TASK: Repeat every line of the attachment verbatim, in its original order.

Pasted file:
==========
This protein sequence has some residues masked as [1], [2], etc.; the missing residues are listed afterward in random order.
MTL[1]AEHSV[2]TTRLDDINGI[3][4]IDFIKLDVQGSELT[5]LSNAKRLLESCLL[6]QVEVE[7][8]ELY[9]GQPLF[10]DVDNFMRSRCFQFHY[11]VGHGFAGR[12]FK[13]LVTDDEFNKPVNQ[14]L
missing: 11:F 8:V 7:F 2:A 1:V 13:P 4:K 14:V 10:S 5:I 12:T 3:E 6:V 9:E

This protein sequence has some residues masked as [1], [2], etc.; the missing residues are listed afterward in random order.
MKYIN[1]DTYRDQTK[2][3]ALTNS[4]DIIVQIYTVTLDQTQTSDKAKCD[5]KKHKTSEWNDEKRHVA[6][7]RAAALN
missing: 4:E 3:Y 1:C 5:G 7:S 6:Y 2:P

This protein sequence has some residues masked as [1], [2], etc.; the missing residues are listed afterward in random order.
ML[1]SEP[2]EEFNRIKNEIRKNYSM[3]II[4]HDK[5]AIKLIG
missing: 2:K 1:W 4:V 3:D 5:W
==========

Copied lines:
This protein sequence has some residues masked as [1], [2], etc.; the missing residues are listed afterward in random order.
MTL[1]AEHSV[2]TTRLDDINGI[3][4]IDFIKLDVQGSELT[5]LSNAKRLLESCLL[6]QVEVE[7][8]ELY[9]GQPLF[10]DVDNFMRSRCFQFHY[11]VGHGFAGR[12]FK[13]LVTDDEFNKPVNQ[14]L
missing: 11:F 8:V 7:F 2:A 1:V 13:P 4:K 14:V 10:S 5:I 12:T 3:E 6:V 9:E

This protein sequence has some residues masked as [1], [2], etc.; the missing residues are listed afterward in random order.
MKYIN[1]DTYRDQTK[2][3]ALTNS[4]DIIVQIYTVTLDQTQTSDKAKCD[5]KKHKTSEWNDEKRHVA[6][7]RAAALN
missing: 4:E 3:Y 1:C 5:G 7:S 6:Y 2:P

This protein sequence has some residues masked as [1], [2], etc.; the missing residues are listed afterward in random order.
ML[1]SEP[2]EEFNRIKNEIRKNYSM[3]II[4]HDK[5]AIKLIG
missing: 2:K 1:W 4:V 3:D 5:W